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Beijing Olympics official cites pollution concerns

BEVERLY HILLS, Calif. -- Air quality remains a major concern
ahead of the 2008 Beijing Olympics, a top official organizing
China's first Games said Wednesday.

Factories belching pollution as they fuel breakneck economic
growth and dust blowing from thousands of local work sites and
western deserts frequently brown the skies over China's capital.

While pollution controls are having an effect -- Beijing
experienced 241 "good air quality days" last year, up from 100 in
1998 -- there's room for progress, said Wang Wei, secretary general
of the Games' organizing committee.

"We want to make sure the athletes have the best air quality,"
Wang, who is visiting the United States for four days, told a
conference sponsored by Asia Society Southern California.

In a subsequent interview, Wang dismissed as "an old topic"
international concerns about another area where China has an image
problem -- human rights.

Critics of China's authoritarian government hope to swing the
Olympic spotlight to issues where Beijing promised reforms before
it won these Games in 2001. Wang told reporters then that he
thought the Games could "promote" human rights.

"I think that human rights conditions keep improving in
China," Wang told The Associated Press on Wednesday. "And I think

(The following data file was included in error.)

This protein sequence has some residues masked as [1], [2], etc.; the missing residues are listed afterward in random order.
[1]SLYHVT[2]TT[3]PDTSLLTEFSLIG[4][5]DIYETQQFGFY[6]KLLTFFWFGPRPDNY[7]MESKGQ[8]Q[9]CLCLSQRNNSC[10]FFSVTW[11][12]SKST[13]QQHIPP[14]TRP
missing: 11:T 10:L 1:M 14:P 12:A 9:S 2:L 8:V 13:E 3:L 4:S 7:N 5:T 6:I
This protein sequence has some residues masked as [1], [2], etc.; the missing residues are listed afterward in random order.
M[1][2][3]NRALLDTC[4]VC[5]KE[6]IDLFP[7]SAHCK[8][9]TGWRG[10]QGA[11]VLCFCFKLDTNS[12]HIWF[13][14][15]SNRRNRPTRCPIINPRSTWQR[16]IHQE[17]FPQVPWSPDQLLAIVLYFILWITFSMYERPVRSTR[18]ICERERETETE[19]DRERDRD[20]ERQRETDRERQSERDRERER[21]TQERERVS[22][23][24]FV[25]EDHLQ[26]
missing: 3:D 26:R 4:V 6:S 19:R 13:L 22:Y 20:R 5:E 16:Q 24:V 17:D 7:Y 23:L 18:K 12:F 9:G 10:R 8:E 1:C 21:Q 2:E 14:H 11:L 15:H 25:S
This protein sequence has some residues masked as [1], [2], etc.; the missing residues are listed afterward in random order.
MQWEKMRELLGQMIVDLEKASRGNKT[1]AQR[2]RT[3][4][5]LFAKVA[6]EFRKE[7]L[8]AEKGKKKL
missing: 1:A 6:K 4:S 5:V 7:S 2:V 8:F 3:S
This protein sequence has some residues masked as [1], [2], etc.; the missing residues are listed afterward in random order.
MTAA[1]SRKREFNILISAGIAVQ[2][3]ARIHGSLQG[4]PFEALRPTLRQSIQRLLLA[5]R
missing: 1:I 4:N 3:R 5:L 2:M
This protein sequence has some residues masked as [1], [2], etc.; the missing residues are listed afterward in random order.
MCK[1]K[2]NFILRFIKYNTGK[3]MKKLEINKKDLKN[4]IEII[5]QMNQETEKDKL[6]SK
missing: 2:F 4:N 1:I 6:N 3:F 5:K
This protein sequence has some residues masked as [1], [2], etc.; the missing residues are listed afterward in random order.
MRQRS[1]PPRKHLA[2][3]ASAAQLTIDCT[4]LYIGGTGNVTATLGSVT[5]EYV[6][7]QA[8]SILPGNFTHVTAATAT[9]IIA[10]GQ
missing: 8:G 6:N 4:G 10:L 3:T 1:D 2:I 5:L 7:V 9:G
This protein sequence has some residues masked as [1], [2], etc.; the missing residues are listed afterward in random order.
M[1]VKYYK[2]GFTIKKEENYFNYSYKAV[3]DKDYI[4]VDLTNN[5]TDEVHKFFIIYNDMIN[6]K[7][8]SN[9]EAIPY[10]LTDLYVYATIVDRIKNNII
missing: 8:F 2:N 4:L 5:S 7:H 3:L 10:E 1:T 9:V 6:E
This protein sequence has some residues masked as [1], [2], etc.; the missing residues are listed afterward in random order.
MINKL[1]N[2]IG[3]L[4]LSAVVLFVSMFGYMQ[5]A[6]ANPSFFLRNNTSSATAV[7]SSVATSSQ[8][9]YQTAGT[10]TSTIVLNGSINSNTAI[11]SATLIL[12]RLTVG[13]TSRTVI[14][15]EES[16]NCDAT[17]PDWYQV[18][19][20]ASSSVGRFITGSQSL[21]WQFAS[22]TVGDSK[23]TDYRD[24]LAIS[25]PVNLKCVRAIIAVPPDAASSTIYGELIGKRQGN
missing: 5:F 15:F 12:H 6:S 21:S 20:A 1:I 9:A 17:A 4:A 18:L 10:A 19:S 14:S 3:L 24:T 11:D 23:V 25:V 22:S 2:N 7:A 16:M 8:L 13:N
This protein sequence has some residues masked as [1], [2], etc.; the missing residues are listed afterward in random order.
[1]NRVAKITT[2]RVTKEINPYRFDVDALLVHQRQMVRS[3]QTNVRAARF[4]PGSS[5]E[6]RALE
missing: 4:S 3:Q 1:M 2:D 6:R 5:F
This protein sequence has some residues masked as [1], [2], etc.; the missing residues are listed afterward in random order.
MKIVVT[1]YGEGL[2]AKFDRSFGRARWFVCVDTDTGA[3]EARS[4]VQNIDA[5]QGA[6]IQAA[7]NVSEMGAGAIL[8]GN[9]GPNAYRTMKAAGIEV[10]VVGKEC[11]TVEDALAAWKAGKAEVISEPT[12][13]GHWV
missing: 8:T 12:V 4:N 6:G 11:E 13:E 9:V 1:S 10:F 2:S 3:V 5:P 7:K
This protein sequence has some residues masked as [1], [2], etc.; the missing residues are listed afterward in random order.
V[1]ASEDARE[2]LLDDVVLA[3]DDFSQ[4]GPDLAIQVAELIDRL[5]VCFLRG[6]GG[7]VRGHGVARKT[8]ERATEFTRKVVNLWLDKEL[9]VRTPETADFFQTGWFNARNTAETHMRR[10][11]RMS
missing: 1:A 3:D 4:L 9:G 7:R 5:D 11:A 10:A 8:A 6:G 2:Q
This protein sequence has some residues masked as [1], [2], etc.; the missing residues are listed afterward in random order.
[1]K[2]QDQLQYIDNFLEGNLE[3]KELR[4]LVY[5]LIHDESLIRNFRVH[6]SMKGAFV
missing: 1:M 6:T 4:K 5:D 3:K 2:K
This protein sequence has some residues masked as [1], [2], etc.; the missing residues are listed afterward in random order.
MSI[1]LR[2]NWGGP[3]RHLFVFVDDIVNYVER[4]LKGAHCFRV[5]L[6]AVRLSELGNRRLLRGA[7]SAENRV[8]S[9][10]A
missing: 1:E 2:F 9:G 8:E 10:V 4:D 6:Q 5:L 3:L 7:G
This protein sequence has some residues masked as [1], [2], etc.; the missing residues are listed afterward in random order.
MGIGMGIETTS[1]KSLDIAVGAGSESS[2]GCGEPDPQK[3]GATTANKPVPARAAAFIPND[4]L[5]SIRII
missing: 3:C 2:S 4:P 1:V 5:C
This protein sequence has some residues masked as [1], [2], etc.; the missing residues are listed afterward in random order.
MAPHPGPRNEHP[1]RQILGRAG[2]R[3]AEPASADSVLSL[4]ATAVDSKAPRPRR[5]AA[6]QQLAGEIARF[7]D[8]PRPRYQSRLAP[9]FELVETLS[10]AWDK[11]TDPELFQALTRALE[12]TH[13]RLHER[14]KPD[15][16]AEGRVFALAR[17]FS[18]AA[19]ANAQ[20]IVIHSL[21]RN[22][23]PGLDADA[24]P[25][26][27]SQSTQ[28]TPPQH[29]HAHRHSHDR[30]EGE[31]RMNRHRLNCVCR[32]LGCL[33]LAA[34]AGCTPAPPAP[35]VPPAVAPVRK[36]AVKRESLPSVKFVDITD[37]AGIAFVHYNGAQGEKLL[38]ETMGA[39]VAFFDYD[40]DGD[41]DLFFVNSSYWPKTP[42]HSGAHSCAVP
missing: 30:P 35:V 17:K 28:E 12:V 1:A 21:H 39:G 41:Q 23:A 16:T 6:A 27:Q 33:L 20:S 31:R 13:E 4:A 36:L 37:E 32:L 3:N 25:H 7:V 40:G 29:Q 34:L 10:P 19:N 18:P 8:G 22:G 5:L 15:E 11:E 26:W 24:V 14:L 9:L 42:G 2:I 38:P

this is going to be a good thing for the general social progress
including human rights, that's no problem."

A report last month from Amnesty International echoed the
refrain that China is limiting freedom of political dissidents,
human rights activists and followers of the Falun Gong faith. The
Olympics, Amnesty concluded, are actually prompting a crackdown,
including sweeps of petty criminals and vagrants considered a
potential blemish on the Games' happy face.

The Games, which begin Aug. 8, 2008, represent a coming out
party for a nation that has turned decades of stagnation into a
staggering resurgence.

Though Wang tried to tamp down expectations, he called the Games
a "golden opportunity for us to showcase the new China."

"The world does not really know as much about China as we
wish," he said.

An estimated 500,000 foreign visitors are expected to cram
Beijing and billions more will visit China through television
coverage.

For the hosts, it's a chance to showcase a nation that's
becoming a dominant economy and a political player.

With its long view of history, China sees itself returning to an
accustomed role as a world power. The nation also has been
investing heavily in athletics -- a golden haul of medals, after
all, is a matter of national pride.

China has become an international athletics powerhouse.

Wang promised foreign reporters who will flock to China will be
free to roam the country to cover not just sports but social
problems created by the nation's vast wealth gap and failings of
the central government to alleviate corruption and rural poverty.

He also promised a well-mannered host city -- as he put it a
"sound social atmosphere" that visitors sometimes have found
lacking in years past.

He cited public education campaigns on standing in line, and not
spitting or littering.

There's also a campaign to educate Chinese about how to watch
sports they may not know well. Do not clap or yell, Wang pointed
out, when someone is about to shoot a rifle.